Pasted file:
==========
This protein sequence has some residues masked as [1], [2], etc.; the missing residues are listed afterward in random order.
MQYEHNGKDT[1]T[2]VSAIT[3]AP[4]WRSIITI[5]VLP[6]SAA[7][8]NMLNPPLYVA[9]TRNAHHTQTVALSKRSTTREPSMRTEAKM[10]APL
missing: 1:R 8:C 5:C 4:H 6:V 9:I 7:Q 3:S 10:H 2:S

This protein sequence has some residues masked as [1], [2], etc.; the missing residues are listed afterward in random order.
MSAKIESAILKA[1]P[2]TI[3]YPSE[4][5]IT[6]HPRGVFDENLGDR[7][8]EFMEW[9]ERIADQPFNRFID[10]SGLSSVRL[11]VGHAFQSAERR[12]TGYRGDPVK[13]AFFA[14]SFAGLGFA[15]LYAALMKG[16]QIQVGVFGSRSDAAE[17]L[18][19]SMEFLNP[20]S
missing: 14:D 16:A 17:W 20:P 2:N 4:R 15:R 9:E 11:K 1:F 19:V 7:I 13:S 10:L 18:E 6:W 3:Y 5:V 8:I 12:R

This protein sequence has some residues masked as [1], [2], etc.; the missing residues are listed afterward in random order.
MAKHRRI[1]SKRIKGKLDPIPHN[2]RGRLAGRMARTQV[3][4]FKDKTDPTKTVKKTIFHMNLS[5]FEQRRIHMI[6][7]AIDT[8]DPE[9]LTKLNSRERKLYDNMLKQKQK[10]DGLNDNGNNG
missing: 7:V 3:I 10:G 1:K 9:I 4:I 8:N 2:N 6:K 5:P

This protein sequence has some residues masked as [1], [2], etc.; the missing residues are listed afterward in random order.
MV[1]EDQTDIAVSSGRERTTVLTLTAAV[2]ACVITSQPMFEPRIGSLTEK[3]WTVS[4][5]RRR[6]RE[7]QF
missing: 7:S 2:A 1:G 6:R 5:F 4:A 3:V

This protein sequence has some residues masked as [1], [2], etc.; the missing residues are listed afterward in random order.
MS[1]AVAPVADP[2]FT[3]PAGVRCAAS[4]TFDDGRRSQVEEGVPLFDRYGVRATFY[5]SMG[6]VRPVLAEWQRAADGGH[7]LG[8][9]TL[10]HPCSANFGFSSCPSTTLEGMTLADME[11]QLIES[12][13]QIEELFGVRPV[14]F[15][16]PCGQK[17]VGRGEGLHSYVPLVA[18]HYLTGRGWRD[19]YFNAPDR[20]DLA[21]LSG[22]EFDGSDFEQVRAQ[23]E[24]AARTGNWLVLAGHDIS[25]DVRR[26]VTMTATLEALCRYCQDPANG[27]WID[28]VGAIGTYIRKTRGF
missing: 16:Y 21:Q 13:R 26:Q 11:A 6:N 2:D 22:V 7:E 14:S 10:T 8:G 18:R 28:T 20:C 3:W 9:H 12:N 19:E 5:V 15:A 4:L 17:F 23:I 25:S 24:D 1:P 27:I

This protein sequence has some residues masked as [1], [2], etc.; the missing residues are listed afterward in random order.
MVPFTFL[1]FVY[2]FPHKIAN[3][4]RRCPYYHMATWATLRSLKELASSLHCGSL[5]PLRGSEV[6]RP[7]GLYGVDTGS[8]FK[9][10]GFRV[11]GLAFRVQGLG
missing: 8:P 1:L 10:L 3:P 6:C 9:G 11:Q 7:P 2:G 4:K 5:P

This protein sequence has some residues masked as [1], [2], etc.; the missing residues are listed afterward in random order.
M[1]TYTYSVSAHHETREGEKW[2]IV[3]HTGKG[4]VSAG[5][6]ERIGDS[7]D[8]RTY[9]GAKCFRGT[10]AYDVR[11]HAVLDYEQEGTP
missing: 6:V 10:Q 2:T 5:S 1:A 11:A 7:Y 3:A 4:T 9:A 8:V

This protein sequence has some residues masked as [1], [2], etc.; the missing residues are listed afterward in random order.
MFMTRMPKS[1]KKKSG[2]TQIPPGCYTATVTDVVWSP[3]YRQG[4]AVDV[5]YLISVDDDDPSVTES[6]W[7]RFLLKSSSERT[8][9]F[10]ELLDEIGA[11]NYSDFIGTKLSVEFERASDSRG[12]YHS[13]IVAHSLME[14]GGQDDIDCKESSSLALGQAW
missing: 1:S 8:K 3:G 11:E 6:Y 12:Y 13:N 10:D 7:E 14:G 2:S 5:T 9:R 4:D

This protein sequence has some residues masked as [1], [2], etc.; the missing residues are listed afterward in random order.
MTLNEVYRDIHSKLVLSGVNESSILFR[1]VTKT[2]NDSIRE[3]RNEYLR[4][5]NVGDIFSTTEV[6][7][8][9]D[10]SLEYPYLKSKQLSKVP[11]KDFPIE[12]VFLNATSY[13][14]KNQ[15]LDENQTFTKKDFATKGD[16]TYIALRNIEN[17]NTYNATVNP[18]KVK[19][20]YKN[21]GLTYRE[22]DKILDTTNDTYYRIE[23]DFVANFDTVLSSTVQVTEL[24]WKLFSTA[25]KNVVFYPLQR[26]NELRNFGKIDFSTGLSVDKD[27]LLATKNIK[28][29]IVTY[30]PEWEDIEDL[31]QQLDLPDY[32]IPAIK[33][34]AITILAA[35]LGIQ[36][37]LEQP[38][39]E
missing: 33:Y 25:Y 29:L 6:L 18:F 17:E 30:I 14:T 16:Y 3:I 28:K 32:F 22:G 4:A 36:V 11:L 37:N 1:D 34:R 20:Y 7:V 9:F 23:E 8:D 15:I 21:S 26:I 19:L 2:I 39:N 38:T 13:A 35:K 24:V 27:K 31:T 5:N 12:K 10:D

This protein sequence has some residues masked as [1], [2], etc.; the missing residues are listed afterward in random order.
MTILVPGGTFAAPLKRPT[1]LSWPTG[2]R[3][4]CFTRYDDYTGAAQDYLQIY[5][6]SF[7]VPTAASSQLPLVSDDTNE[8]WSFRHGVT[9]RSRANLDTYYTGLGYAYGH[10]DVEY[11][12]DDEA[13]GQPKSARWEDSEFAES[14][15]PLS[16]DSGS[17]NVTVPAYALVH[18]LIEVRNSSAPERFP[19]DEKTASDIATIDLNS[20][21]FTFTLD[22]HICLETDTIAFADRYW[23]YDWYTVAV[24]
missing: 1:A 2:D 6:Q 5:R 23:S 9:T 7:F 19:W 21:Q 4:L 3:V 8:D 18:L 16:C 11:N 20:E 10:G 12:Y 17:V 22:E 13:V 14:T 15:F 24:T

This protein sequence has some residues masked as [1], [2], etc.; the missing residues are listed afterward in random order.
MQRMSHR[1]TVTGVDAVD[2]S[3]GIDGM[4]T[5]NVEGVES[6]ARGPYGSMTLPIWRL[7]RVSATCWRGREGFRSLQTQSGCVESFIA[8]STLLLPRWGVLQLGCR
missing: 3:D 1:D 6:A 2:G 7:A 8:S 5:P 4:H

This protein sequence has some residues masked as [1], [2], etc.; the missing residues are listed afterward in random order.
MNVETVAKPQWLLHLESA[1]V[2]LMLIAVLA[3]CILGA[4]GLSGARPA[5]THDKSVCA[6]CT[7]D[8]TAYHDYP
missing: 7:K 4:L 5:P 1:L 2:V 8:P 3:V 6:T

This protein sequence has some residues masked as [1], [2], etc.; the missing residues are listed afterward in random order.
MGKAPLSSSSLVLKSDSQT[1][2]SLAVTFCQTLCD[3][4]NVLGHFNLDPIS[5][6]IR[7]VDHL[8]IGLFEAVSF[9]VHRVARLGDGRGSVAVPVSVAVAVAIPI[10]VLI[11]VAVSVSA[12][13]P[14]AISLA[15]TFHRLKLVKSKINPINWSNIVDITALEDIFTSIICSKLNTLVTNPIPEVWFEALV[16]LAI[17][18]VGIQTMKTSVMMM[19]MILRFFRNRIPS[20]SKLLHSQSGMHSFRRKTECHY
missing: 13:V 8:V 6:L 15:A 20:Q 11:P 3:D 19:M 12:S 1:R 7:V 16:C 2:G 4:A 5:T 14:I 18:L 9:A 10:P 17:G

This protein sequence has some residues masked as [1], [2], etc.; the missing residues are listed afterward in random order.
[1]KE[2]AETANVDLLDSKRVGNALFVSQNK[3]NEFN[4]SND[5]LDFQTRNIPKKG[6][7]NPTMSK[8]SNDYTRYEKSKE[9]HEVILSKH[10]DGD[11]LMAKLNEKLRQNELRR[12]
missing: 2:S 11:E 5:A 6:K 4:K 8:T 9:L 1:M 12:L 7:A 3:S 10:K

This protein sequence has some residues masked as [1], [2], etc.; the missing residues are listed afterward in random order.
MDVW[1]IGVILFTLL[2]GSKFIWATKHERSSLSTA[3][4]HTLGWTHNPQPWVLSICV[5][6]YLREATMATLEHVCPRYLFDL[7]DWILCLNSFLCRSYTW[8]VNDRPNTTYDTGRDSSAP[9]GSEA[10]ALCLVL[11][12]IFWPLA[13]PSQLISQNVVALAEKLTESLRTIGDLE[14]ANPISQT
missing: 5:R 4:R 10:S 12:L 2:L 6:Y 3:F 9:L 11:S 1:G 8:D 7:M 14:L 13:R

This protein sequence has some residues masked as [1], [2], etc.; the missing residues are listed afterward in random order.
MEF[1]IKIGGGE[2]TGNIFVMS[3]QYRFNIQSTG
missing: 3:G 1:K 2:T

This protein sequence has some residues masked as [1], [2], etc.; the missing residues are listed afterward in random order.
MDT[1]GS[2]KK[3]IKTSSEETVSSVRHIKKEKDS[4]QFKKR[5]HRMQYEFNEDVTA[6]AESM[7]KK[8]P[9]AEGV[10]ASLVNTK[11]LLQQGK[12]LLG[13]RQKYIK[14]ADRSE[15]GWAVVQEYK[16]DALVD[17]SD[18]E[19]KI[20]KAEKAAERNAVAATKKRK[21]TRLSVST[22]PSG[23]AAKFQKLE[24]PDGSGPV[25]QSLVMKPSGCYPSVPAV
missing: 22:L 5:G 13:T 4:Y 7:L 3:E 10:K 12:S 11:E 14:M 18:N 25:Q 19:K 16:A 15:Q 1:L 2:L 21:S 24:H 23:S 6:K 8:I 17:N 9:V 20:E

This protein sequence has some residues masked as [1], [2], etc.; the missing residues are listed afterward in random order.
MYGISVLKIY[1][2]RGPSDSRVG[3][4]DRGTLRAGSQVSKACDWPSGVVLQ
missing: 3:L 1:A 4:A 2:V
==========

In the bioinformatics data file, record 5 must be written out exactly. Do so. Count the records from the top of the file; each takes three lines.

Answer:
This protein sequence has some residues masked as [1], [2], etc.; the missing residues are listed afterward in random order.
MS[1]AVAPVADP[2]FT[3]PAGVRCAAS[4]TFDDGRRSQVEEGVPLFDRYGVRATFY[5]SMG[6]VRPVLAEWQRAADGGH[7]LG[8][9]TL[10]HPCSANFGFSSCPSTTLEGMTLADME[11]QLIES[12][13]QIEELFGVRPV[14]F[15][16]PCGQK[17]VGRGEGLHSYVPLVA[18]HYLTGRGWRD[19]YFNAPDR[20]DLA[21]LSG[22]EFDGSDFEQVRAQ[23]E[24]AARTGNWLVLAGHDIS[25]DVRR[26]VTMTATLEALCRYCQDPANG[27]WID[28]VGAIGTYIRKTRGF
missing: 16:Y 21:Q 13:R 26:Q 11:A 6:N 2:D 22:V 7:E 14:S 10:T 8:G 18:R 28:T 20:C 3:W 9:H 12:N 19:E 5:V 15:A 4:L 17:F 23:I 25:S 24:D 1:P 27:I